By John Asbury | Updated April 26, 2023 | Source: Newsday

After her brother's fatal overdose six years ago, Stony Brook resident Allison Van Cott-McEntee vowed to do whatever possible to prevent others from meeting the same fate.

As part of that effort, Van Cott-McEntee, took a class five years ago while enrolled at Stony Brook University on the sociology of alcohol and drug abuse. Van Cott-McEntee said her brother's death devastated her but, along with the Stony Brook class, spurred her to do more.

On Wednesday, Van Cott-McEntee, who now runs a nonprofit to raise awareness of opioid addiction and treatment, returned to the class, taught by Stony Brook University Professor Catherine Marrone. Van Cott-McEntee helped lead a training session on how to use naloxone — known by its brand name, Narcan — to revive overdose victims, and discuss the plight of her brother, Steven Van Cott, whose life had been saved multiple times by the drug before his fatal overdose.

As part of the training, students as well as faculty and campus police officers taking part, were given two 4 mg Narcan nasal spray cartridges that can be administered to instantly reverse the brain’s receptors to opioids.

“Losing my brother was the hardest thing in my life. It was like losing a son. We tried to help so many times and my family will never be the same,” Van Cott-McEntee said. “I know he's with me and rooting for this cause and I feel I'm on a mountain top screaming this out to people.”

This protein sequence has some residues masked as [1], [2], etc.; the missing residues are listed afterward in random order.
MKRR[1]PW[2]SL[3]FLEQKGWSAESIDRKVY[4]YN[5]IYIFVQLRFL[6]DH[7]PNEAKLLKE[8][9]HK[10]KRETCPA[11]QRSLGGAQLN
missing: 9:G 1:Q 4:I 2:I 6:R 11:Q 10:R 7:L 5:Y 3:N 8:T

The Narcan training Wednesday was delivered by Steven Chassman, executive director of the Long Island Council on Alcohol and Drug Dependence. 

He said Narcan kits saved 1,500 lives on Long Island last year. Similar training has been completed by Nassau County and the Town of Hempstead. Last month the U.S. Food and Drug Administration made Narcan available over the counter at participating pharmacies.

Narcan is otherwise harmless and ineffective for any treatment other than opioids, including fentanyl, Chassman said. Anyone who suspects an overdose should first dial 911. A New York State law shields callers from an arrest when reporting a drug overdose.

Symptoms of a narcotics overdose include loss of consciousness as well as blue lips and fingernails due being deprived of oxygen. Chassman said It can sometimes take up to three hours before an overdose leads to death.

Between 2021 to 2022, there were 107,000 overdose deaths nationally, primarily due to fentanyl mixed with recreational drugs like cocaine, which have been advanced by cartels into pressed pills like oxycodone or ecstasy. He said fentanyl is 50,000 times more potent than morphine.

“Last year was the most tragic year in substance or opioid fatalities,” he said. “Fentanyl has penetrated the national drug supply.”

Chassman called many fentanyl deaths poisonings, not overdoses. He said the milligrams of fentanyl that can be fatal have led to deaths of unsuspecting users such as six traced to fentanyl-laced cocaine on the East End in 2021.

“Fentanyl is in everything,” Chassman said. “These drugs work in the short term, but we’ve got to find a healthier coping strategy.”

Kurtis Hall, 31, of East Setauket, said he has been sober for nearly seven years, but said he was saved by Narcan after nine overdoses in a four-month period.

“I am somebody who’s been revived by Narcan,” he said. “I think knowing it’s out there and easily available and having these events to train people is huge.”